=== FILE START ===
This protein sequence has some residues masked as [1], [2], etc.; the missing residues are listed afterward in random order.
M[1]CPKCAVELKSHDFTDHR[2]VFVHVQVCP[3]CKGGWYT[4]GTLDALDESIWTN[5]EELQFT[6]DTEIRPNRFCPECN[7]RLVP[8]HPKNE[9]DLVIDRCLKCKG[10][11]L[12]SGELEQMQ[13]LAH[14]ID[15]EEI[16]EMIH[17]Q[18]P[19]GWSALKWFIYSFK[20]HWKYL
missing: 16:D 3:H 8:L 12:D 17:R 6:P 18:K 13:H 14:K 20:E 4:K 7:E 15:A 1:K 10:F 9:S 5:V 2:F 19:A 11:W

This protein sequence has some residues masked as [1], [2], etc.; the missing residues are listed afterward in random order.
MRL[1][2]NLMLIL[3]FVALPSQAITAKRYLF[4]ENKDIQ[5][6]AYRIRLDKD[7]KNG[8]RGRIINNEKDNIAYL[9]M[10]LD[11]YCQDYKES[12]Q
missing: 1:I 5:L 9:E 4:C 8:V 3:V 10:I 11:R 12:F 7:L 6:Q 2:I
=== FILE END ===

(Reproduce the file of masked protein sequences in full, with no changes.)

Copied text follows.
This protein sequence has some residues masked as [1], [2], etc.; the missing residues are listed afterward in random order.
M[1]CPKCAVELKSHDFTDHR[2]VFVHVQVCP[3]CKGGWYT[4]GTLDALDESIWTN[5]EELQFT[6]DTEIRPNRFCPECN[7]RLVP[8]HPKNE[9]DLVIDRCLKCKG[10][11]L[12]SGELEQMQ[13]LAH[14]ID[15]EEI[16]EMIH[17]Q[18]P[19]GWSALKWFIYSFK[20]HWKYL
missing: 16:D 3:H 8:L 12:D 17:R 6:P 18:K 13:H 14:K 20:E 4:K 7:E 15:A 1:K 10:F 9:S 5:V 2:F 19:A 11:W

This protein sequence has some residues masked as [1], [2], etc.; the missing residues are listed afterward in random order.
MRL[1][2]NLMLIL[3]FVALPSQAITAKRYLF[4]ENKDIQ[5][6]AYRIRLDKD[7]KNG[8]RGRIINNEKDNIAYL[9]M[10]LD[11]YCQDYKES[12]Q
missing: 1:I 5:L 9:E 4:C 8:V 3:V 10:I 11:R 12:F 7:L 6:Q 2:I